On Tuesday Chris argued the position that by dismissing AAA games outright the smug, indie-loving cross-section of gamers were actually contributing to the problem with AAA games in general, and that we as gamers should be participating in the gaming industry as a whole. To be fair, his point about supporting creative endeavors from large studios is well taken, more people should be supporting games like Mirrors’s Edge and Alan Wake. That said, there are some legitimate reasons that I believe some gamers stay away from the mainstream.
It’s hard to believe that by supporting the more creative endeavors of a large studio or publisher that you’re not, by proxy, supporting the endless parade of rehashed garbage that seems to pour out of companies like EA and Activision. Sure, more support for Mirror’s Edge would have forced EA to take notice, but it also would have meant more money in the EA coffers for the marketing of Madden or whatever else they’re pushing this week. The thing is, it’s impossible to know how EA (or any other game publisher) is going to parley the success of a game into what it does next.
It also has to be said that there are plenty of developers who have made interesting and creative games, only to be used and abused by big publishers to make endless streams of movie licensed games, or other less creative drivel. Take Neversoft for example. Back in 1999, Neversoft created a little gem called Tony Hawk’s Pro Skater for the PS1. The game was capital A-mazing and completely reinvested the otherwise dying skateboarding game genre. But as no good deed goes unpunished, the studio was then tasked with pouring out Tony Hawk game after Tony Hawk game until they had beaten the franchise into the ground with a plethora of unneeded sequels. What’s even more sad was that after making the very first Tony Hawk’s Pro Skater, the company made Spider-Man, a game which was also fantastic, and also met with great critical acclaim. The point here is that Neversoft wasn’t just a flash in the pan, or a studio only capable of making one type of good game. Neversoft could have been Naughty Dog, churning out new IPs, and doing cool and innovative things in the gaming. Instead they were swallowed up and spit out wholesale by the big publishers. If you look up Neversoft on Wikipiedia, you’ll find that their last 8 releases (except for one mode in the Call of Duty Ghosts) were all Guitar Hero or Band Hero games.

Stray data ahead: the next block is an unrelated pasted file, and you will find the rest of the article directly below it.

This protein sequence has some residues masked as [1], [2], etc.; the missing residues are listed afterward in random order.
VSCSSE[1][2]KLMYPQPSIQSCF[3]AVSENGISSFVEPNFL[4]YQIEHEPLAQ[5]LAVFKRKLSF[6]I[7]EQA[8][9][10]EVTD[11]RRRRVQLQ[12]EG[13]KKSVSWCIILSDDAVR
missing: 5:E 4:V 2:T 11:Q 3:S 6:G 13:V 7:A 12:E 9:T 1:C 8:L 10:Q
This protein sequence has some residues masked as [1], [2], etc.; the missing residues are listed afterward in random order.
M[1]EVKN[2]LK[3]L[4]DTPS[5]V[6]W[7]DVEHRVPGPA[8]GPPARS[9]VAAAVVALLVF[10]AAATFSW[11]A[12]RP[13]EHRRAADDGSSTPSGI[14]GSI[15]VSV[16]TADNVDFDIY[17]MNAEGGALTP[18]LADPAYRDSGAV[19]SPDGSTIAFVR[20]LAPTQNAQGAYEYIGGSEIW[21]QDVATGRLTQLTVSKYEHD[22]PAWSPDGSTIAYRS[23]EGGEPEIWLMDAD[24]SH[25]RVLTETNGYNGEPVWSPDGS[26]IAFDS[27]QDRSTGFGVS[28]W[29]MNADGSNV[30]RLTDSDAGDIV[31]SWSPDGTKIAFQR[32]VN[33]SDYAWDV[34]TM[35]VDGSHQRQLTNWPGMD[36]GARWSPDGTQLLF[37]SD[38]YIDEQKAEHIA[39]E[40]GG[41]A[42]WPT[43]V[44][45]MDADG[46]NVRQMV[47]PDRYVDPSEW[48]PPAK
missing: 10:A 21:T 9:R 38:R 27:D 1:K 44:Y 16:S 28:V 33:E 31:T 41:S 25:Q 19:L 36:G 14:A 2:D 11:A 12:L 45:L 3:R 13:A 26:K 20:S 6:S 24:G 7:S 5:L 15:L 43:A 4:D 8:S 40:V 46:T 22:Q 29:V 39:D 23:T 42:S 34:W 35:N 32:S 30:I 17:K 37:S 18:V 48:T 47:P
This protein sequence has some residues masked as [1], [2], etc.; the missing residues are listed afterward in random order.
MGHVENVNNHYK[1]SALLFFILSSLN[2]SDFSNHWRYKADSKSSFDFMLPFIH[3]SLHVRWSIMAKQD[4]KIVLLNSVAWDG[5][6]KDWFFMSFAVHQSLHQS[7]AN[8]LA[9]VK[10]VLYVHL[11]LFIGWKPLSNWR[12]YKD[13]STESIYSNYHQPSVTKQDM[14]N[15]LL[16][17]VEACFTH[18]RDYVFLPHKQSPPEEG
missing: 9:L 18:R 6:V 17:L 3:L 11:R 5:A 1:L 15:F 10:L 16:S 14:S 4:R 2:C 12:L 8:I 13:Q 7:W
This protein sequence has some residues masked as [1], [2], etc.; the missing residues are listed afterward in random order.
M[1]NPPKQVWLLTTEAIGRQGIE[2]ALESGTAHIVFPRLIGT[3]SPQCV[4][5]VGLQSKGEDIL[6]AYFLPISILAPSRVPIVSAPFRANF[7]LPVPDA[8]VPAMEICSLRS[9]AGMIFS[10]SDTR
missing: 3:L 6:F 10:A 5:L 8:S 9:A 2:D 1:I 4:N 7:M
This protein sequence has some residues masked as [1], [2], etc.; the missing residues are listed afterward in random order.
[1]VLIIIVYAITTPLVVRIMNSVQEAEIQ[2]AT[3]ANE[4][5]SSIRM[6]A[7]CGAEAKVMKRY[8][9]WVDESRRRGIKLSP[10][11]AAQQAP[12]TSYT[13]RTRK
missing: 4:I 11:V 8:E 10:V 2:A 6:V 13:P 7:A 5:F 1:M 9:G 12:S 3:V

While there are stories of developers like Naughty Dog, who have seemingly risen above being shat on by huge publishers, the stories like Neversoft seem much more the majority. I actually wonder if, had Mirror’s Edge been a huge hit would the franchises fate been similar to Tony Hawk, with sequel after sequel diluting the purity of the original game? Would DICE have simply become to Mirror’s Edge what Neversoft was to Tony Hawk? I guess the point here is that big publishers want money, and for the most part, that’s all they want. So even when they take a chance on something and it turns out to work really well, there is still this need to wring every last cent out of it, until all of the magic that made the series thrive in the first place is gone.
Gamers who choose to abstain from the AAA titles may indeed miss the occasional gem, but I think that for many, it’s a way of showing disdain for the whole broken system. Developers are often the losers here, being forced to create sequels that they don’t want to make, or even having they’re IPs given to other developers. Indie games, on the other hand, offer a level of freedom. Games like Paper’s Please, and The Stanley Parable can exist because Sony, Microsoft, and Steam have gone a long way in letting small developers publish without the need for a huge publisher like EA. Proving that those games can be successful without big publishers helps gamers to feel like they have a say in how the industry actually moves forward.